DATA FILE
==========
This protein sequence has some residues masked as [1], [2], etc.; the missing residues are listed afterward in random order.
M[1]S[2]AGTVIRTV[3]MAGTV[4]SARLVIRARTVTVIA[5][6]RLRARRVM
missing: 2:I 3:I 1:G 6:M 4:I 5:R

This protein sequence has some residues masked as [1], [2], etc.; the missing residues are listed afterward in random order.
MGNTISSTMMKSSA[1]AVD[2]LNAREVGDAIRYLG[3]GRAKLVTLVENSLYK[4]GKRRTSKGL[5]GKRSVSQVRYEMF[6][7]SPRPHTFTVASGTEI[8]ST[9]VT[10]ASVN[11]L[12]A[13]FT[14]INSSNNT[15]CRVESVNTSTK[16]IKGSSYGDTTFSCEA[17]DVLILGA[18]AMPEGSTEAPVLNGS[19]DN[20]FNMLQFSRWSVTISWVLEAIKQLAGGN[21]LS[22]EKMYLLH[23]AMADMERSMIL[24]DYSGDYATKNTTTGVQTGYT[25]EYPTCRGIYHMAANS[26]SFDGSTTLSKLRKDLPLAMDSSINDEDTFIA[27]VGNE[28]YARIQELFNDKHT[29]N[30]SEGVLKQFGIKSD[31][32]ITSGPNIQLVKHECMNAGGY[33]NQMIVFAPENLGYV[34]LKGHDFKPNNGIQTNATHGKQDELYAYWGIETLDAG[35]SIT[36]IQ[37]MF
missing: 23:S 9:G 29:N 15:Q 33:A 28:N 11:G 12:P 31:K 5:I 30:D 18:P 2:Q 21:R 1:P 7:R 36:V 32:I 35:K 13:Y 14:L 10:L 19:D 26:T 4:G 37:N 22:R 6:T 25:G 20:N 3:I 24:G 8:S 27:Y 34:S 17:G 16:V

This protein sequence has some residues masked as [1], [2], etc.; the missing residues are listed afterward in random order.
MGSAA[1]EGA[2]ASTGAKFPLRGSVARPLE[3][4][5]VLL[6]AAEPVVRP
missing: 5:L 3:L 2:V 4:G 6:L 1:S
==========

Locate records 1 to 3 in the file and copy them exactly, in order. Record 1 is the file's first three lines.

This protein sequence has some residues masked as [1], [2], etc.; the missing residues are listed afterward in random order.
M[1]S[2]AGTVIRTV[3]MAGTV[4]SARLVIRARTVTVIA[5][6]RLRARRVM
missing: 2:I 3:I 1:G 6:M 4:I 5:R

This protein sequence has some residues masked as [1], [2], etc.; the missing residues are listed afterward in random order.
MGNTISSTMMKSSA[1]AVD[2]LNAREVGDAIRYLG[3]GRAKLVTLVENSLYK[4]GKRRTSKGL[5]GKRSVSQVRYEMF[6][7]SPRPHTFTVASGTEI[8]ST[9]VT[10]ASVN[11]L[12]A[13]FT[14]INSSNNT[15]CRVESVNTSTK[16]IKGSSYGDTTFSCEA[17]DVLILGA[18]AMPEGSTEAPVLNGS[19]DN[20]FNMLQFSRWSVTISWVLEAIKQLAGGN[21]LS[22]EKMYLLH[23]AMADMERSMIL[24]DYSGDYATKNTTTGVQTGYT[25]EYPTCRGIYHMAANS[26]SFDGSTTLSKLRKDLPLAMDSSINDEDTFIA[27]VGNE[28]YARIQELFNDKHT[29]N[30]SEGVLKQFGIKSD[31][32]ITSGPNIQLVKHECMNAGGY[33]NQMIVFAPENLGYV[34]LKGHDFKPNNGIQTNATHGKQDELYAYWGIETLDAG[35]SIT[36]IQ[37]MF
missing: 23:S 9:G 29:N 15:Q 33:A 28:N 11:G 12:P 31:K 5:I 30:D 18:P 2:Q 21:R 1:P 7:R 36:V 32:I 35:K 13:Y 14:L 10:L 19:D 26:T 4:G 37:N 22:R 6:T 25:G 20:N 3:I 24:G 8:S 27:Y 34:S 17:G 16:V

This protein sequence has some residues masked as [1], [2], etc.; the missing residues are listed afterward in random order.
MGSAA[1]EGA[2]ASTGAKFPLRGSVARPLE[3][4][5]VLL[6]AAEPVVRP
missing: 5:L 3:L 2:V 4:G 6:L 1:S